In this section, we will investigate the trade-off between the ARI and two internal measures: the silhouette index (SI) (Rousseeuw 1987) and the density-based cluster validation (DBCV) score (Moulavi et al. 2014), both of which were also used in answering the previous research questions. The SI was chosen as it is well-known, and the extensive studies by Arbelaitz et al. (2013) and Vendramin et al. (2010) identify it as one of the best performing measures. The DBCV score was chosen as it is one of the few internal measures that does not have a spherical bias, and instead is based on the within- and between-cluster density connectedness of clusters. Although it does not have a spherical bias, the DBCV score comes with its own limitations; for example, it is strongly influenced by noise, and biased towards imbalanced clusterings (Van Craenendonck and Blockeel 2015). Both of them range in \([-1,1]\), with higher values being better.

Figure 4 shows how well the semi-supervised methods score on the internal measures for six datasets. In most cases, COBS performs comparable to its competitors. A notable exception is the parkinsons dataset, for which FOSC-OpticsDend produces clusterings that score significantly higher on both the DBCV score. Interestingly, the ARI of these clusterings is near zero. For parkinsons, the clusterings with the highest ARI score low on the internal measures. This, however, does not necessarily imply that the clustering does not identify any inherent structure (although this can be the case), it only means that it does not identify structure as it is defined by the silhouette score (i.e. spherical structure) or the DBCV score (i.e. density structure).

We conclude that, most of the times, COBS performs comparable to its competitors on the silhouette and DBCV scores. We also note that while on the one hand COBS selects a clustering solely on how well it satisfies a given set of constraints, on the other hand the clusterings from which it selects are all generated by an unsupervised algorithm that did not have access to these constraints, and hence are sensible according to the bias of at least the algorithm that generated them.

Fig. 4

a These plots show how well the semi-supervised methods score on the silhouette score, as well as how it correlates with the ARI. For each method, it shows the silhouette score and the ARI for each of five clusterings, generated in the fivefold cross-validation. In black and transparent, it shows the silhouette scores and ARI’s for all the clusterings that were generated by the unsupervised algorithms. Many of the clusterings that score high on the silhouette score but have a low ARI (e.g. for iris and dermatology) are generated by DBSCAN and consist of many small clusters (namely, the instances considered “noise”). b The same as (a), but for the DBCV instead of the silhouette score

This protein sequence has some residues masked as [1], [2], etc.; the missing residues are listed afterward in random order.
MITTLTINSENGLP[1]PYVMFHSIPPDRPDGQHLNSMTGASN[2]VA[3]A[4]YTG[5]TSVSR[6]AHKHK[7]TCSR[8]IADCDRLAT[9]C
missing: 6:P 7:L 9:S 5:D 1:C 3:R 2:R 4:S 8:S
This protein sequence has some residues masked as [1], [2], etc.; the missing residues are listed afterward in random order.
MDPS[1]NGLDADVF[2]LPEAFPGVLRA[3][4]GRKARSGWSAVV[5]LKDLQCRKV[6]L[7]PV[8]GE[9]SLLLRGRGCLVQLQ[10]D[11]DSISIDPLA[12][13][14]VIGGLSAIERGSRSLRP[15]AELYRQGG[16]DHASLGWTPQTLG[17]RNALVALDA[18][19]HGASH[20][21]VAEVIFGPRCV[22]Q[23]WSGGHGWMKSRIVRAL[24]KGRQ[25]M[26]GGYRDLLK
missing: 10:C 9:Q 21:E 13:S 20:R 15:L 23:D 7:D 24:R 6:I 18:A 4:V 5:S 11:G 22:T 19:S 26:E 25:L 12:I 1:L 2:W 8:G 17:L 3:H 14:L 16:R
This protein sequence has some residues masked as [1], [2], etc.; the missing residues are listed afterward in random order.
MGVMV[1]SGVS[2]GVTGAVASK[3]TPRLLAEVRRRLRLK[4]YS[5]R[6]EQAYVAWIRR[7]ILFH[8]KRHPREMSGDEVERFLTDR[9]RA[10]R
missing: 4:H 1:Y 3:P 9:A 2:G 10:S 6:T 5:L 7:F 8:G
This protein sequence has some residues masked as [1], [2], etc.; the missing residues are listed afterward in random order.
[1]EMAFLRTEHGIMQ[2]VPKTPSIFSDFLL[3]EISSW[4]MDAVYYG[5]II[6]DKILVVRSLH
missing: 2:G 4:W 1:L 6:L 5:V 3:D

Question Q6: the computational cost of COBS

The computational cost of COBS depends on the complexity of the unsupervised algorithms that are used to generate clusterings. Generating all clusterings took the longest, by far, for the faces dataset. For the identity target, it took ca. 5 h, due to the high dimensionality of the data and the many values of K that were tried (it was varied in [2, 30]). For most datasets, generating all clusterings was much faster. As the semi-supervised algorithms can be significantly slower than their unsupervised counterparts, generating all unsupervised clusterings was in several cases faster than doing several runs of a semi-supervised algorithm (which is usually required, as the number of clusters is not known beforehand). This was especially so for COSC, which can be much slower than unsupervised spectral clustering. For example, generating all unsupervised clusterings for engytime took 50 min (using scikit-learn implementations), whereas only a single run of COSC took 28 min (using the Matlab implementation available on the authors’ web page).

The runtime of COBS can be reduced in several ways. The cluster generation step can easily be parallelized. For larger datasets, one might consider doing the algorithm and hyperparameter selection on a sample of the data, and afterwards cluster the complete dataset only once with the selected configuration.

Finally, note that the added cost of doing algorithm and parameter selection is no different from its comparable, and commonly accepted, cost in supervised learning. The focus is on maximally exploiting the limited amount of supervision, as obtaining labels or constraints is often expensive, whereas computation is cheap.

Active COBS

Obtaining constraints can be costly, as they are often specified by human experts. Consequently, several methods have been proposed to actively select the most informative constraints (Basu and Mooney 2004; Mallapragada et al. 2008; Xiong et al. 2014). We first briefly discuss some of these methods, and subsequently present a constraint selection strategy for COBS.

Related work

Basu and Mooney (2004) were the first to propose an active constraint selection method for semi-supervised clustering. Their strategy is based on the construction of neighborhoods, which are points that are known to belong to the same cluster because must-link constraints are defined between them. These neighborhoods are initialized in the exploration phase: K (the number of clusters) instances with cannot-link constraints between them are sought, by iteratively querying the relation between the existing neighborhoods and the point farthest from these neighborhoods. In the subsequent consolidation phase these neighborhoods are expanded by iteratively querying a random point against the known neighborhoods until a must-link occurs and the right neighborhood is found. Mallapragada et al. (2008) extend this strategy by selecting the most uncertain points to query in the consolidation phase, instead of random ones. Note that in these approaches all constraints are queried before the actual clustering is performed.